Subscribe options

Select your newsletters:


Please enter your email address:

@

News & Media

Latest ITER Newsline

  • Worksite | First pillars for the crane hall

    For the overhead cranes to deliver machine components into the Tokamak assembly pit, the rails that carry them need to be extended some 80 metres beyond the tem [...]

    Read more

  • Transport | 300 tonnes of equipment on its way to ITER

    A specially designed assembly tool and elements of the cryostat and vacuum vessel thermal shields are part of the shipments travelling now from Korea to ITER. W [...]

    Read more

  • Fusion world | A new tokamak in town

    After EAST in China and WEST in France, another of the cardinal points of the compass has been chosen to name a tokamak. Introducing NORTH—the NORdic Tokamak de [...]

    Read more

  • Opportunities | Bringing the ITER Business Forum to Washington

    Every second year, a two-day ITER Business Forum is held to invite existing and potential suppliers for the ITER Project—laboratories, universities, and compani [...]

    Read more

  • World Energy Congress | Fusion "at a time of transition"

    In the United Arab Emirates, Abu Dhabi is often referred to as a tourism hotspot that combines luxury and ancient traditions. In September, Abu Dhabi was in the [...]

    Read more

Of Interest

See archived entries

Design phase concludes for ITER rectangular bellows

Igor Sekachev, Cryostat and VVPSS Section

At the Swiss firm Kompaflex, where the water pressure test on the full-size rectangular bellows prototype was successfully carried out: Guillaume Vitupier and Igor Sekachev from ITER (front row) and the Kompaflex team: Werner Löhrer, CEO (centre); Remo Hribernigg, project leader; Bairush Ajeti, expediting; Antonio Coelho Soares, certified welder; and Markus Kaltenhauser, head of engineering. (Click to view larger version...)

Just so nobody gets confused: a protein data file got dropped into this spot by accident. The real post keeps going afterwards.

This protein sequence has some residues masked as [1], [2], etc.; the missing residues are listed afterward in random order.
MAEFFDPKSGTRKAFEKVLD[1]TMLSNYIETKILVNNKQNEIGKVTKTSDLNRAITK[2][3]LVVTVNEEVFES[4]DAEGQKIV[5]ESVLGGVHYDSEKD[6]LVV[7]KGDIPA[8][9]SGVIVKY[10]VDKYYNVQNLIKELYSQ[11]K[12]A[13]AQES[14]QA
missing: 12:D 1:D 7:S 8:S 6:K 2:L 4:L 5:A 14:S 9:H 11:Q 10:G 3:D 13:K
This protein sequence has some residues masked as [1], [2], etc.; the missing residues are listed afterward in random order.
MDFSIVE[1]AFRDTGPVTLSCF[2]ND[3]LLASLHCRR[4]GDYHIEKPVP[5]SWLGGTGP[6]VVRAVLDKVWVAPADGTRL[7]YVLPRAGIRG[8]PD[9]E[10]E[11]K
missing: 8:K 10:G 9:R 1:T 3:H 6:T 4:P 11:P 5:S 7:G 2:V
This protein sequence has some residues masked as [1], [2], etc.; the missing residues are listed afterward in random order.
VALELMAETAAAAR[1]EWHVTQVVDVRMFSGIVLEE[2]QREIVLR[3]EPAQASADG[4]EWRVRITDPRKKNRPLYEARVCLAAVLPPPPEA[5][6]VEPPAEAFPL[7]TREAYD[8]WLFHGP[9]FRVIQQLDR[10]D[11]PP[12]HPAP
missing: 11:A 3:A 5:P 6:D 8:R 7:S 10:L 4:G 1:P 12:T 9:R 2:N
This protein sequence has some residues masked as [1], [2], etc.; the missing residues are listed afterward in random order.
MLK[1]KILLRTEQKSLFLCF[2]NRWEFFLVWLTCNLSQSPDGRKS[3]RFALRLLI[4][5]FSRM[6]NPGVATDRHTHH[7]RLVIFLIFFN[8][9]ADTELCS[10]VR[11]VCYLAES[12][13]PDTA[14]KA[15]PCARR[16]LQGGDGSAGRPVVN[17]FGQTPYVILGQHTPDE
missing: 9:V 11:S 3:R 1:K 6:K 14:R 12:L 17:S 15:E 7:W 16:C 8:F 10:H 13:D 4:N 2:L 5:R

At the Swiss firm Kompaflex, where the water pressure test on the full-size rectangular bellows prototype was successfully carried out: Guillaume Vitupier and Igor Sekachev from ITER (front row) and the Kompaflex team: Werner Löhrer, CEO (centre); Remo Hribernigg, project leader; Bairush Ajeti, expediting; Antonio Coelho Soares, certified welder; and Markus Kaltenhauser, head of engineering.
Testing has ended on a full-scale, rectangular bellows prototype at the Swiss firm Kompaflex (kompaflex ag), successfully completing the last step in the bellows design.

Eighty-five large, rectangular bellows will be used between the ITER vacuum vessel, the cryostat and the walls of the Tokamak Building themselves to isolate the ultra-high vacuum inside the cryostat from the building port cell environment, and to compensate relative movement that can occur during different operational regimes like baking of the vacuum vessel, or during seismic events.

On 27 August, a 3.2 x 3.6 metre prototype of the upper port duct bellows successfully passed pressure stability tests. Even in the case of the largest required pressure of 0.6.bar across the bellows—only predictable elastic deformation of the bellows was caused and following pressure relief, the bellow convolutions returned to their initial position. Only at 1bar pressure across the bellows the first small plastic deformations of 2mm were detected, which showed significant design margin to the pressure requirements.

The fatigue life test of the bellows was also successfully completed. Kompaflex has the capacity to produce a multi-ply rectangular construction of bellows without welding seams in the corner area, fulfilling ITER's requirement for very short building length, enormous movements in combination with a certain number of cycles, and low spring rates. A rectangular bellows with a very short convoluted length was tested for an axial movement range of 136 mm and the requested number of 500 cycles was fulfilled without any damage.

After completion of the design work on the bellows end connections, the Final Design Review for the rectangular bellows is scheduled for April 2015. The signature of the Procurement Arrangement will follow.


return to the latest published articles